Build level 14.104. Distributed by IBM in ide10161.zip.

Do not use DANIDASD.DMD. It is not "LVM aware," so is only for use on non-LVM systems.


Current [Apr 2006] version is 1.75. eCSMT or manual installation.


The only acceptable version of FAT32.IFS as of this writing is version 0.9.11, dated Dec 24 2005. Earlier versions of this driver contained fatal flaws causing the loss or corruption of data on removables used to transfer data between computers. Those earlier versions must be avoided. Available as either a ZIP archive or WarpIN package.

DFSee from FSYS Software

Unfortunately, situations arise while managing USB devices where LVM cannot accomplish some given task. The biggest problem is when a buggy partitioning tool (Partition Magic and Windows being the worst) makes non-standard entries in the partition tables. LVM can't handle it and is unable to do anything at all. In such cases, DFSee can diagnose, work with and correct the problem.

In addition, from version 7.15, it has the only "native" FAT32 formatting option for eCS. . . a chore that could previously only be done on Windows. See section on format options.

As you will see later, many, if not most, of the procedures in this document are based on DFSee simply because of LVM's shortcomings.

The current version is available at the FSys Homepage and Hobbes.

The demo version is fully functional but does not offer technical support. Registered users, however, will find the author to be very responsive to support requests.


A program for configuring the various USB drivers after they have been installed on your computer making any needed changes to CONFIG.SYS in the most painless possible way. Under active development as of this writing, the current version can be found at Hobbes.

3: Will I need to make any changes to CONFIG.SYS?

No doubt. All the software mentioned above must be installed or, if already installed, checked for proper configuration.

USB Drivers

Some entries, notably the USB drivers, are case sensitive and require the use of upper case.

Once installed, either by eCSMT or manually, the entire USB stack can be configured using Peter Brown's excellent program USBcfg.exe. The information here explains what is needed by that program.


For the USB system to operate correctly, these entries must conform to your hardware both in number and type. This is determined by running \os2\hcimonit.exe. The output tells you what type and how many USB controllers you have on your system, either on the mainboard or on an adapter card. For example:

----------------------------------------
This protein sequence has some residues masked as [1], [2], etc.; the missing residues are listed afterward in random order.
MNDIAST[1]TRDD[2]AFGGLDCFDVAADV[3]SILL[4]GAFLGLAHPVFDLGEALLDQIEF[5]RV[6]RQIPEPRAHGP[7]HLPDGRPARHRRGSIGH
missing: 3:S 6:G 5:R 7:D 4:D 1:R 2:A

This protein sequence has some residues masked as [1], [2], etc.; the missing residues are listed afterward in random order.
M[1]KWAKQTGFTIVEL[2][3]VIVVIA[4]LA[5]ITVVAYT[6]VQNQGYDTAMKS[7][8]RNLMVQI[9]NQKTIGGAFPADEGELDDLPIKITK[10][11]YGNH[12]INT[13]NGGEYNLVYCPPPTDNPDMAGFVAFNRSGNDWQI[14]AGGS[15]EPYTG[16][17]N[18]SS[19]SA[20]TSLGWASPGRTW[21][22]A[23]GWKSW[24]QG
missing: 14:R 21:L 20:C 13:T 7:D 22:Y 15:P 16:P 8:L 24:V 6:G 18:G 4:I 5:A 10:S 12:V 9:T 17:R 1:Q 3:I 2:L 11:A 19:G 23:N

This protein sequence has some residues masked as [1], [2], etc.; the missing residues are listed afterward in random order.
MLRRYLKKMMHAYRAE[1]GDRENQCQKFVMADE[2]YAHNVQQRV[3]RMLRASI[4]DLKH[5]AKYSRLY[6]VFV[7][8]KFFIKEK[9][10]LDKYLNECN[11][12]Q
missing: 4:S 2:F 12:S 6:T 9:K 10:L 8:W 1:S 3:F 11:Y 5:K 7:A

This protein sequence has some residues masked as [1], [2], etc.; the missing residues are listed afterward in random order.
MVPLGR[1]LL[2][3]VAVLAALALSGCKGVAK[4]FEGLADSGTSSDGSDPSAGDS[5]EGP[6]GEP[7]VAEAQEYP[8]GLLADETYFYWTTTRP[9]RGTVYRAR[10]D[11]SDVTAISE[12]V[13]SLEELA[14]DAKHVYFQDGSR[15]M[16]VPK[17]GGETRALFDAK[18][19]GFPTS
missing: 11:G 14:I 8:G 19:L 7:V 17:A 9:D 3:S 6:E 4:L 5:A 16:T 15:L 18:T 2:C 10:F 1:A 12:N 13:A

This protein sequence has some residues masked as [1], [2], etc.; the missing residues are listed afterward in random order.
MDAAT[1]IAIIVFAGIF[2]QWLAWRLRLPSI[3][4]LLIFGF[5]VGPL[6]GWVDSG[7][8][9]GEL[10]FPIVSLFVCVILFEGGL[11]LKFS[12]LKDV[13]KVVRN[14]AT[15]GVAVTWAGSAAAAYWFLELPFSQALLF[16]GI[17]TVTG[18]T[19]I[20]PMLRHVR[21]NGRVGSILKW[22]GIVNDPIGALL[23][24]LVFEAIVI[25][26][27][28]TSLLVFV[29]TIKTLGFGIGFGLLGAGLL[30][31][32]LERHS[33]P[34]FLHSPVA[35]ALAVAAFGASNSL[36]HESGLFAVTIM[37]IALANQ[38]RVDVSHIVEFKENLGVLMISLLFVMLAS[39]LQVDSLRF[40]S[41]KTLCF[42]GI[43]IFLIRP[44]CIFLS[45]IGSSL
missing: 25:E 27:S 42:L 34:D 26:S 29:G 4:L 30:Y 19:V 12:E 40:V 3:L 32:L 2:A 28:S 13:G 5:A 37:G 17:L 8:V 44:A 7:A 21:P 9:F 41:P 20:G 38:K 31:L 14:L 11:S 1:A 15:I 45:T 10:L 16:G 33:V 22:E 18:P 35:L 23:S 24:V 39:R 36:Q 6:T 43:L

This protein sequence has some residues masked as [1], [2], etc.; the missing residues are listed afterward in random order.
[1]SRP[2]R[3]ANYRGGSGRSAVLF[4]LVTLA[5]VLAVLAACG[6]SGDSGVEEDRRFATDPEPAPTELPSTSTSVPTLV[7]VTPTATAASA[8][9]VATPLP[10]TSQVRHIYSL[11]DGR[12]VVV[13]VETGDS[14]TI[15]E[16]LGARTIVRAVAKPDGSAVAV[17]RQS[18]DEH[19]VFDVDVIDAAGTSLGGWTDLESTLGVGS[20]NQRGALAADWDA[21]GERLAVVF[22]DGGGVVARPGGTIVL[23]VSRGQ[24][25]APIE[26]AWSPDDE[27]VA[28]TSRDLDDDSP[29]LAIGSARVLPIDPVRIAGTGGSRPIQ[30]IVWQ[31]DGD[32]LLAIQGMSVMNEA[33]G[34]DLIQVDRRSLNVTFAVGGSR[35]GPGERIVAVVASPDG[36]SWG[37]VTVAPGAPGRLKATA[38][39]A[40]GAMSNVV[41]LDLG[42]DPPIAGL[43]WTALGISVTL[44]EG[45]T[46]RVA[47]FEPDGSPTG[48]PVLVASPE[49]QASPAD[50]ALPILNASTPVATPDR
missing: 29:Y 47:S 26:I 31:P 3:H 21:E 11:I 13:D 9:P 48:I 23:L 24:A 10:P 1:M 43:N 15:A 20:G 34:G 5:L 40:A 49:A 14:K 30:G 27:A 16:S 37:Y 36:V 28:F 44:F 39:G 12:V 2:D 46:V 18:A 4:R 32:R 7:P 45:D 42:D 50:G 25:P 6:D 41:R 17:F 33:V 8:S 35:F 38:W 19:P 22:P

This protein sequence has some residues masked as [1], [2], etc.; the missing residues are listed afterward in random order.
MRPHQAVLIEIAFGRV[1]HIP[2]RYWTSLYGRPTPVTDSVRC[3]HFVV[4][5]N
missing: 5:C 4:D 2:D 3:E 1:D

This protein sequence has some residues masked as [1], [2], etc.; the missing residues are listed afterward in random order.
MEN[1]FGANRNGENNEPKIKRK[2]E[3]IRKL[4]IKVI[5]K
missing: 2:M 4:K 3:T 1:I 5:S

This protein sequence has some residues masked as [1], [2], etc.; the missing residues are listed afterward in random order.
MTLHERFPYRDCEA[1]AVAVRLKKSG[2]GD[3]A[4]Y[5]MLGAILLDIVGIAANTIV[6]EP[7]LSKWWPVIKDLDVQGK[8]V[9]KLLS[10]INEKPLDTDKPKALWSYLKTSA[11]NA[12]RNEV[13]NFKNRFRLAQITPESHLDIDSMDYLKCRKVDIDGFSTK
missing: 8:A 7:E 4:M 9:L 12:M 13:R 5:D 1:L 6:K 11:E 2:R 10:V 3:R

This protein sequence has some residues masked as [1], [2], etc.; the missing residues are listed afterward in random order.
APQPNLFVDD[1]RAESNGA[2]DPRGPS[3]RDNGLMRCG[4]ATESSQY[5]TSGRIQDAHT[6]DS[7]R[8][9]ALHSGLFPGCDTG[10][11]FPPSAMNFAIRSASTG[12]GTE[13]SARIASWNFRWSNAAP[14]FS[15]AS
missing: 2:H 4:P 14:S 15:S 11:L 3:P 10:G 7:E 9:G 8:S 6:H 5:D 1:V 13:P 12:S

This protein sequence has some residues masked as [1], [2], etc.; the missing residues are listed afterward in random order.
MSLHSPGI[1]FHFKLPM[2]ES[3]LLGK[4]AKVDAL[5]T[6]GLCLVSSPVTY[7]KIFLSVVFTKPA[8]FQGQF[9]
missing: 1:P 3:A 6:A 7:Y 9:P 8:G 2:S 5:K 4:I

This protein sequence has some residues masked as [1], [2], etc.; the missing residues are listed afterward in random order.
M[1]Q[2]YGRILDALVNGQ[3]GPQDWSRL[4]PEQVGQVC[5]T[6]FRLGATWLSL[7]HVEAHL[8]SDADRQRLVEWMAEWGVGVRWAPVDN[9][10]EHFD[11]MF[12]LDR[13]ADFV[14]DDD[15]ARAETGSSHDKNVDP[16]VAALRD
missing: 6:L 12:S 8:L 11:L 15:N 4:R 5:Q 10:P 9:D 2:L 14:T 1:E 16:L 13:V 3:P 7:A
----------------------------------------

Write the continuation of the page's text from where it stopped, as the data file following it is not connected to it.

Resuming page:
You have 3 PCI USB UHCI host controller(s)
You have 1 PCI USB EHCI host controller(s)

OHCI and UHCI = USB hardware specification 1.1, depending on your chipset. EHCI = USB 2.0.

Since CONFIG.SYS must have a separate entry for each host controller, the following entries are required in the above case:


OHCI controllers are handled the same as UHCI: one line per controller.

These USB statements apply only to host controllers, and not to the number of ports you have on your box. The two are not related. If your system is properly configured, it makes no difference which port a device is plugged into, USBD.SYS detects whether it is 1.1 or 2.0 and passes it to the proper controller.

When USB support is first installed, this line may be placed in CONFIG.SYS, but REM'd out and having no parameters at all. If you simply delete the "REM," the driver reverts to default values of /FLOPPIES:1 /REMOVABLES:1. In most cases, this must be changed.

There are two types of device covered by this statement. The difference is subtle and the two types are supported separately:


All devices that use partitionable, fixed media are supported by this parameter. Most USB mass storage devices are of this type, including thumb drives, hard drives and external multi-slot card readers. Internal USB multi-slot card readers are specifically not supported by the current crop of USB drivers.

The number of removables specified here requires some thought, as it

  1. defines the number of containers available within LVM for the attachment of removable media, and thereby
  2. limits the number of devices you may have attached at any one time

You see these containers when you open LVM. . . they appear as 96 MiB "placeholders" unless a device is actually attached. There is also some rather lurid warnings from LVM that these empty containers have "bad partition tables," etc. Ignore them.

The rule of thumb is to specify one removable for each removable you have, plus one for each "slot" or opening in a multi-device card reader. This is not set in stone, however, and may be adjusted by experience if you know you'll never attach more than "n" devices at any given time. The maximum number would be the number of unused drive letters on your system.

For the purposes of this parameter, a USB hard drive containing multiple volumes counts as a single device and occupies only one container in LVM. In other words, it looks exactly the same as an internal hard drive. On attachment, each visible volume is assigned a separate drive letter according to its DLAT. If no drive letter is specified (DLAT = "--"), the volume is 'hidden.' If the assigned drive letter is an asterisk (*), or the assigned drive letter conflicts with one already in use by the system, LVM assigns the lowest available drive letter. Ejecting any one volume cleanly ejects all volumes on the disk.